Motherhood + Educating Your Child

I know that it is much too early to be talking about Tad's education, or is it really? His mind is making new connections daily, something that I enjoy watching him do. His discoveries are endless, and my pride swells each times he realizes that a certain puzzle piece fits inside its designated hole. Our pediatrician was surprised at his one year check up that he had not yet found any meaningful words other than a whined, "Mama," when he was in desperate need of something. Since then, he has added two other words to his vocabulary, "hello" and "dog". But it still irked me when she showed her concern. "Most children have meaningful words by now," and with that statement I was suddenly thrown into the turmoil of, is my child different, behind, not excelling like a normal person? which suddenly led to, My child is perfect, my child is fine, a lot of one-year-olds don't talk. But neither of these statements are correct. Each child intakes knowledge differently, learns at their own pace, and discovers things in a time frame that is not to be decided upon by anyone else. 

In my own experience, I never enjoyed school. The year I started first grade, the No Child Left Behind Act was passed by Congress, and I do feel that it was entirely noticeable throughout my elementary and middle school years. In second grade, I was a part of a small group of children who were considered advanced learners and were separated from our class daily for about an hour to go over new work that challenged us to move farther. Within a year, that program was ended, and in fourth grade my parents had a disagreement with my teacher who never assigned me any extra work because I finished the homework within minutes of receiving it. Middle school and high school were no different. I had teachers whom I loved for reasons that had nothing to do with my assigned education, but because they were interesting people who helped me learn things about people and about life. I never felt like I ever learned anything I couldn't have experienced myself. But that's just my experience and opinion on the US education system.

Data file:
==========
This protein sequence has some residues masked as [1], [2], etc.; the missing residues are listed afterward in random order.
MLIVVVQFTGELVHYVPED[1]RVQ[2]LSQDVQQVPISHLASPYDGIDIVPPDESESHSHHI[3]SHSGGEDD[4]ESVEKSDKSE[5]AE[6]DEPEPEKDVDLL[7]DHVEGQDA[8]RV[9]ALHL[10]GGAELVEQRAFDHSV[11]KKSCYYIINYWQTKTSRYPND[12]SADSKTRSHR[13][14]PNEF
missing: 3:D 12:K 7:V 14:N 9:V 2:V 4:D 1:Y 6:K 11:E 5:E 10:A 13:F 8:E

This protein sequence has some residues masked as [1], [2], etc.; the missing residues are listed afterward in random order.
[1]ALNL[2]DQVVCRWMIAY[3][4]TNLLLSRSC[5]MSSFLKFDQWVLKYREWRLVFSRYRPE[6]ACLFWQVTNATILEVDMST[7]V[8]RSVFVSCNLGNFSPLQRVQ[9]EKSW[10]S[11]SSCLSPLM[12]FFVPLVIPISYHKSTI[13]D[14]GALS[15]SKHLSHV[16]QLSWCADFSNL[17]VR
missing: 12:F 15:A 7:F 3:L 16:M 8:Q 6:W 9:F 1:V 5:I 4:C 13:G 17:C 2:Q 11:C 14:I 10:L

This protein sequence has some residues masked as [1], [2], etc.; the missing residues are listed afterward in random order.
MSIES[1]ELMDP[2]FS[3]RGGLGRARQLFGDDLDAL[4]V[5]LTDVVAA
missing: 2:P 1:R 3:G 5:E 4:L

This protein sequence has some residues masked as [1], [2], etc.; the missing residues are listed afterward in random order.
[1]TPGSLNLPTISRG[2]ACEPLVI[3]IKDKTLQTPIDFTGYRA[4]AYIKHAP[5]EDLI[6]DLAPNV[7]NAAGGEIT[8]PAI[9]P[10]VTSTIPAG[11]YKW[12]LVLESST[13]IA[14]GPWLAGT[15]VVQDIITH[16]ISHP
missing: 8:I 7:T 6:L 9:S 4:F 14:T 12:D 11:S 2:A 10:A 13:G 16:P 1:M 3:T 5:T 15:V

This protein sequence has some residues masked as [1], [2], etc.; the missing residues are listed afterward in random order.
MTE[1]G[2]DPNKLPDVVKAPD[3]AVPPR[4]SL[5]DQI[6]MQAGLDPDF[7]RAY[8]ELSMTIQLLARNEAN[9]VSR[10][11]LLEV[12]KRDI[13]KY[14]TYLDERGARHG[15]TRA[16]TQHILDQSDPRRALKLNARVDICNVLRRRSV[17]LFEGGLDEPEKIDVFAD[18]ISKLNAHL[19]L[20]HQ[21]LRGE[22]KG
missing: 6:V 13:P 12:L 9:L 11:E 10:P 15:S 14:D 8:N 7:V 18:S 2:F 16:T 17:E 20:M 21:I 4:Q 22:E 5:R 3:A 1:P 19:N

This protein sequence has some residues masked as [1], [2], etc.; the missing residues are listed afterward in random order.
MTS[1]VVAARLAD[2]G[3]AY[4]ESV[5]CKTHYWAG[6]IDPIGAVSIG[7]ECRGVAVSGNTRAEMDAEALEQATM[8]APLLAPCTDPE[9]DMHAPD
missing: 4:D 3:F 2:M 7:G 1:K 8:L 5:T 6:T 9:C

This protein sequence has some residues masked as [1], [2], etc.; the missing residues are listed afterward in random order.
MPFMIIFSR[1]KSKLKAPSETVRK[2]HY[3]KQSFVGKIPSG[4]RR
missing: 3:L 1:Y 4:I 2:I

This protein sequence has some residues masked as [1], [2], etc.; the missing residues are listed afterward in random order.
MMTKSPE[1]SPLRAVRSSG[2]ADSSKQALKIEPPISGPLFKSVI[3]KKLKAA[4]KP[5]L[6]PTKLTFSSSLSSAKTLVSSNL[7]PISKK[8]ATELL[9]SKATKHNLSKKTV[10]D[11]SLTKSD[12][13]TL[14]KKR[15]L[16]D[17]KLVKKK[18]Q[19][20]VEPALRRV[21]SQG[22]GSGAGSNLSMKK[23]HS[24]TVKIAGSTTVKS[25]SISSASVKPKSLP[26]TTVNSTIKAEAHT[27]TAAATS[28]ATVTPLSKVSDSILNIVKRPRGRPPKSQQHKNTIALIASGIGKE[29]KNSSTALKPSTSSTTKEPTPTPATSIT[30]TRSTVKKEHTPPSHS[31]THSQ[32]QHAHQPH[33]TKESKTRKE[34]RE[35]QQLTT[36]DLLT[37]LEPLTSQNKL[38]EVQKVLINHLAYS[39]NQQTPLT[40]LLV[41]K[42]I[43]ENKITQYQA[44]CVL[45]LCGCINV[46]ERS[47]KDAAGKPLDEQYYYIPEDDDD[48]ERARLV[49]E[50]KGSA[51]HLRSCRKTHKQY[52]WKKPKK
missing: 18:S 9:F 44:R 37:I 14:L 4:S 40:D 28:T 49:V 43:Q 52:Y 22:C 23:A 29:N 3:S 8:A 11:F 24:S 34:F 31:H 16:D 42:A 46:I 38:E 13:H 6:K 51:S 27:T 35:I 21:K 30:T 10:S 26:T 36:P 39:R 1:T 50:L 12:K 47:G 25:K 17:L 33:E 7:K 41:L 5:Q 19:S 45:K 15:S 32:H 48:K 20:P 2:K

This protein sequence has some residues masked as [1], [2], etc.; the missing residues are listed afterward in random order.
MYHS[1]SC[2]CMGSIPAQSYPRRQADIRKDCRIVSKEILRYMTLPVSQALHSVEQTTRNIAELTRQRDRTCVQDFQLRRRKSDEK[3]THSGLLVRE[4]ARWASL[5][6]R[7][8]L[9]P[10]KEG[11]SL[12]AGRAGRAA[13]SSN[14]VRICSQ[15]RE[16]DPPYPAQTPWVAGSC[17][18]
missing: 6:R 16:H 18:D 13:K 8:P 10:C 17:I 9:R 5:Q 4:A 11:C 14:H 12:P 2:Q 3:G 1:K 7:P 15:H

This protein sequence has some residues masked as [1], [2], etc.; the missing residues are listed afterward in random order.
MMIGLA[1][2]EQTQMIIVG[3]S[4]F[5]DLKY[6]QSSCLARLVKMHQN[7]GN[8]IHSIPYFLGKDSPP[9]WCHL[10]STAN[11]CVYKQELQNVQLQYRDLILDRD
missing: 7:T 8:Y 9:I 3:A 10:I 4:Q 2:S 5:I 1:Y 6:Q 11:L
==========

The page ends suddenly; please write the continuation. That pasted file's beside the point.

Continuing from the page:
I go back and forth wondering what I want for Tad. Sometimes I think that a homeschooled education would be better for him. I once saw a Ted Talk by Logan LaPlante (who is only 13!!) who discusses his homeschooling experience which he calls "hackschooling." What he discusses has to do with the separation between our country's educational system and learning how to be happy and healthy in our everyday lives. One of his major points is that most of what is engrained into our minds to reach this eternal happiness is to complete your primary and secondary education, get a job, marry, have kids, and then achieve happiness. But no one is teaching us that happiness comes from experiences, spirituality, exercise, relationships, and nature. In our education system, there is hardly room to go out into the world and explore, to delve into subjects that you can become passionate about, without being restricted to the system's box.

I know that sounds like I've already made my decision. But I have doubts with homeschooling, many. I doubt that I will be the proper person to guide my son through life and to teach him the proper things he needs to know if he ever wishes to go to a college or university. I know that I can teach him how to achieve happiness and health, that is something I do not doubt, but physics and calculus? Not so much. Will we reach a point in homeschooling where I can no longer teach him, where my own limitations essentially limit him? And what about the social aspect? This is not me saying that all homeschooled kids are different from children who attend public or private schools, but I have met many and all of them have been behind on social skills, more sheltered than any people I knew that went to public school. That is something that makes me concerned. Then there is my own selfish needs. Public school means that I get eight hours of free time, eight hours to myself to work and think and clean the house without a little boy needing my attention. But I don't know if this is important enough for me to quit on his experiences.

{This farm's cat, Winky.}

Tad's Outfit:  Bloomers (Wild Winnie), Sandals (Saltwater), Bonnet (Rain People)

My Outfit:  Shorts (Lucky Brand), Wellies (Hunter)

In my mind there has to be a happy medium somewhere, but I still haven't discovered where exactly that is. I know that I have a few years to figure that out. For now, we are reveling in the world that is before us. We make new discoveries daily out in this farm country. We play and learn with our hands, make foods with ingredients from the earth, and visit new places with open minds and wandering eyes. It is what I can do right now to make an impact on his future.

xoxo Kayla